By Angela Prentner-Smith
PSYCHOLOGICAL safety is an important concept in the workplace. It refers to an individual's perception of the consequences of taking an interpersonal risk or a belief that a team is safe for risk-taking in the face of being seen as ignorant, incompetent, negative, or disruptive. The benefits of this are a higher-performing workplace, better placed to innovate, reduce risks, produce better work, and make less errors.
At consultancy, training and technology business This is Milk we actively practise what we’re learning as our company culture evolves and we’ve found effective ways of ensuring a psychologically safe space so that our high-functioning teams are the best versions of themselves.
The first step is communication. Explain the concept and the reasons why psychological safety is important. Aim to make psychological safety a part of your company’s DNA and lead by example. Be clear in the message, that psychological safety isn’t about creating a "nice" place to work, it requires vulnerable communication, candid professional debate, and a high degree of tolerance for difference.
Angela left her birthplace in Calgary, Canada at 15. After completing her A levels at the City of Sunderland College she moved to Glasgow to study History of Art at the University of Glasgow where she achieved a First-Class Honours degree. Angela split her time at university between her studies and work at the Student Loans Company and subsequently worked with Scottish Power, Tesco Bank, Clydesdale Bank and Barclays before venturing into entrepreneurship.
Since launching her business, This Is Milk, a consultancy, training and technology business, Angela and her team have built a reputation as innovators, creating a strong brand, and forging a unique place in the Scottish market.
By Joe Triccas Product Manager at This is Milk
Self-sovereign data ownership may sound like a complicated concept, but it’s quite straightforward.
Let’s consider a scenario: you’re on a weekend trip, and you suddenly fall ill. You make an appointment with a doctor, but they can’t access your medical records because they are owned by the NHS and not directly accessible across trusts.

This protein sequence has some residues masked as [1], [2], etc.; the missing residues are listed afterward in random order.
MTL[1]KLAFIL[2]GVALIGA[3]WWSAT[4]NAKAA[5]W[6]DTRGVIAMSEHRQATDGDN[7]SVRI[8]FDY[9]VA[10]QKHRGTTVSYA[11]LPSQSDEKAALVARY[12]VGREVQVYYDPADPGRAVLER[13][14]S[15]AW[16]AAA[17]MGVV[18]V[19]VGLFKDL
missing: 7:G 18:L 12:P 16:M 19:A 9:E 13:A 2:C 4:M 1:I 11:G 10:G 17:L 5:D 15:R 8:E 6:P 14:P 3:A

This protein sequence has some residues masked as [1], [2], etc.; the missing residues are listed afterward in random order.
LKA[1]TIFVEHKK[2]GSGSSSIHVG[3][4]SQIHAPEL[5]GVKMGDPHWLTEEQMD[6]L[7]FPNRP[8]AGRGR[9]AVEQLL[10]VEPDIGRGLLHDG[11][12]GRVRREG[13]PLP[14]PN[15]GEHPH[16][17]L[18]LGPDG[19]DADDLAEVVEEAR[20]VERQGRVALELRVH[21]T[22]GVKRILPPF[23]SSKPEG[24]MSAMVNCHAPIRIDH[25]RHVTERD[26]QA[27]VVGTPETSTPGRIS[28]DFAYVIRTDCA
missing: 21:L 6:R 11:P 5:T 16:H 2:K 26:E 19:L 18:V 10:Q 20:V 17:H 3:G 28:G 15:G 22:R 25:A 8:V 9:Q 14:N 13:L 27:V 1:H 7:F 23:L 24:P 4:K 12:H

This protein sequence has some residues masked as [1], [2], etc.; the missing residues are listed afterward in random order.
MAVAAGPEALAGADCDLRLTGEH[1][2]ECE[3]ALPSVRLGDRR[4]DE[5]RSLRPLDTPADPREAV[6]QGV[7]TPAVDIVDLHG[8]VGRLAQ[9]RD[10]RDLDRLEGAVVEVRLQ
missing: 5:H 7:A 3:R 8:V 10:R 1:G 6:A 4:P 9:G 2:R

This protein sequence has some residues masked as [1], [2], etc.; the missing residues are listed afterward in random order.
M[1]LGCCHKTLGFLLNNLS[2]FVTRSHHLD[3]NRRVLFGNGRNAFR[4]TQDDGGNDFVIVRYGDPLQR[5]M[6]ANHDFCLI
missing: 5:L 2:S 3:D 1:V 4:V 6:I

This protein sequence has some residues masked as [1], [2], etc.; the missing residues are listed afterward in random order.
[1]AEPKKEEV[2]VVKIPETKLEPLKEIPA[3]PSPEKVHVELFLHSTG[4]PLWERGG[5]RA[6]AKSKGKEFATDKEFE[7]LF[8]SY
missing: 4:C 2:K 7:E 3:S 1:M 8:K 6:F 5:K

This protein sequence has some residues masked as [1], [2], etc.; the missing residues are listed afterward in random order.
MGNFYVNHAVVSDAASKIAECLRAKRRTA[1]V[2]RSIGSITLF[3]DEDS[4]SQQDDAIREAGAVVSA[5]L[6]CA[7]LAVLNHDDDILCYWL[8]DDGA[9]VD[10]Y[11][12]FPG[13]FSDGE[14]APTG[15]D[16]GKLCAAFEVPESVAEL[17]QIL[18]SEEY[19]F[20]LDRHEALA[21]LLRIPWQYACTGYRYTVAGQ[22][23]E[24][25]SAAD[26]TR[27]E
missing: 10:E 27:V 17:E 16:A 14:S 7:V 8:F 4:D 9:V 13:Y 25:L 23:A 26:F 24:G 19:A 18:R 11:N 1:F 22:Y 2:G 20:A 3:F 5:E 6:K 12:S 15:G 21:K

This means they are flying blind, hoping that you remember all your allergies and medical history accurately. (The NHS has taken great steps to improve this, alas the issue continues internationally)
In the current data ownership model, you can request your medical records from the NHS, but they are redacted and not entirely under your control. Doctors often trust the data more than what you say, which can create issues in medical treatment, especially for us in the above scenario.
However, imagine a world where you own your medical records. They are stored securely on your phone, protected by biometrics like your face scan or fingerprint. If you travel and fall ill, you can grant temporary access to your medical records to the doctor, who can access what they need. You get to see what information they access, and everyone is happy.
By Angela Prentner-Smith
Psychological safety, the ‘enabler’ of a healthy and prosperous workplace, is being embraced fully by Glasgow-based business founder and Managing Director, Angela Prentner-Smith of This is Milk.
The agency has launched a Psychological Safety Indexing service to clients.
What is psychological safety?
First explored by scholars in the 1960s, psychological safety is re-emerging as a hot topic and the language we use and how we use it is also something businesses should be mindful of.
Psychological safety is the belief that you won’t be punished or humiliated for speaking up with ideas, questions, concerns, or mistakes. This means an absence of interpersonal fear. When psychological safety is present, people can speak up with work-relevant content.
Are we unknowingly being passive-aggressive?
One major consideration with psychological safety is the language we use. Whether unintended or not, passive-aggressive language can contribute negatively to workplace culture and erode psychological safety within a team.